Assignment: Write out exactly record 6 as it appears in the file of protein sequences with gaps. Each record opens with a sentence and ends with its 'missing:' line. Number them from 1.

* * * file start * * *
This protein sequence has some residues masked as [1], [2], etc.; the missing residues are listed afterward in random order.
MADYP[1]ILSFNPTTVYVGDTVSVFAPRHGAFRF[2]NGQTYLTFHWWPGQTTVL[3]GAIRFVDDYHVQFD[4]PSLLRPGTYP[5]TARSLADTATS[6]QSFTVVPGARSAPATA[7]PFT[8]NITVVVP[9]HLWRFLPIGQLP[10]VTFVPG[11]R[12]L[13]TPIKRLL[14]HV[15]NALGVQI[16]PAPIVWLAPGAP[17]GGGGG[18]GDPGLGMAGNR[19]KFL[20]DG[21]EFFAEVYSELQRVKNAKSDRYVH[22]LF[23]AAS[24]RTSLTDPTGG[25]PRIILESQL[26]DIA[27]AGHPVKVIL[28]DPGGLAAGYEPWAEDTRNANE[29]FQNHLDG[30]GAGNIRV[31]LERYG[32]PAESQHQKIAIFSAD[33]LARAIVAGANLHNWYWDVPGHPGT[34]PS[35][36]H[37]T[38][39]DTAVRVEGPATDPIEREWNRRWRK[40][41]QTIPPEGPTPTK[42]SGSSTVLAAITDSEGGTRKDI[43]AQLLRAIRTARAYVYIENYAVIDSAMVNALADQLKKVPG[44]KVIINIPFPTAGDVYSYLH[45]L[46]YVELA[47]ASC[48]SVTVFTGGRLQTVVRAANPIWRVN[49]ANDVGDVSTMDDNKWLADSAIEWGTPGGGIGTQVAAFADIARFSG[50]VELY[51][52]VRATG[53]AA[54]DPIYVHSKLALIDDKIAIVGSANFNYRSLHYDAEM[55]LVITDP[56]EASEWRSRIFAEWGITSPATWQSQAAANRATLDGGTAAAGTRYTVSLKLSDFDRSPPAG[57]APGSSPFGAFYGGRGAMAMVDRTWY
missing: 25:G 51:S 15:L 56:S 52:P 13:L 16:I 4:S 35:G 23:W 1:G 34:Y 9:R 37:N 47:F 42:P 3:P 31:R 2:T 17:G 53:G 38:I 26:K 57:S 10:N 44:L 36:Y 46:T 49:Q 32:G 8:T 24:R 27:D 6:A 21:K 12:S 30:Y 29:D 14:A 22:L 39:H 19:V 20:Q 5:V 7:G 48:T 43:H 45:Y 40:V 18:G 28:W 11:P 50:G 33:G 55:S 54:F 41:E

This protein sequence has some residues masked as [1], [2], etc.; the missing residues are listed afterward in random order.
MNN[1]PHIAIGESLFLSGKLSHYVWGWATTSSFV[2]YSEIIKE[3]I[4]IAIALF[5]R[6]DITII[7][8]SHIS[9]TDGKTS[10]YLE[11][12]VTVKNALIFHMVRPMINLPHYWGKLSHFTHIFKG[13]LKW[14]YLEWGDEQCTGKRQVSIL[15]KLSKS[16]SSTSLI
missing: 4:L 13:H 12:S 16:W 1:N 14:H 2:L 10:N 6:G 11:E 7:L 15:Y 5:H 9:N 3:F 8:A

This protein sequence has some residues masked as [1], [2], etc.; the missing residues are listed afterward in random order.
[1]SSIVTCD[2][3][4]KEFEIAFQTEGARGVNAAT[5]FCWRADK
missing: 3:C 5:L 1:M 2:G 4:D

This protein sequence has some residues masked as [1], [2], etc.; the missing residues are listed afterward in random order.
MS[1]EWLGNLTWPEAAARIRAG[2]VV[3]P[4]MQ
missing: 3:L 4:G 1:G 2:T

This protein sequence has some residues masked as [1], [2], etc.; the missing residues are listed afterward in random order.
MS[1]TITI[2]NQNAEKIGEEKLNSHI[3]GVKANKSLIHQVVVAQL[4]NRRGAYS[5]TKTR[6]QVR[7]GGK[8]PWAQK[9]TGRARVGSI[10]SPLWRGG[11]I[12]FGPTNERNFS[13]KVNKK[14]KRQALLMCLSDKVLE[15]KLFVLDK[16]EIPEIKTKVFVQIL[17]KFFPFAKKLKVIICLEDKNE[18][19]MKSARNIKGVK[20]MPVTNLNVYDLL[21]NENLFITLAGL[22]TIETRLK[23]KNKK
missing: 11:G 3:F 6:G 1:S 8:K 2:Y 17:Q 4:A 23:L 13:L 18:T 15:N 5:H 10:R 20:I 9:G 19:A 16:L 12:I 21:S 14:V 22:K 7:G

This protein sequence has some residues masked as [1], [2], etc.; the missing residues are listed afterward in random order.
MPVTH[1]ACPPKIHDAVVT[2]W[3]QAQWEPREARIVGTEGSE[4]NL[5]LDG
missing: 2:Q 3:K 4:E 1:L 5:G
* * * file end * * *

This protein sequence has some residues masked as [1], [2], etc.; the missing residues are listed afterward in random order.
MPVTH[1]ACPPKIHDAVVT[2]W[3]QAQWEPREARIVGTEGSE[4]NL[5]LDG
missing: 2:Q 3:K 4:E 1:L 5:G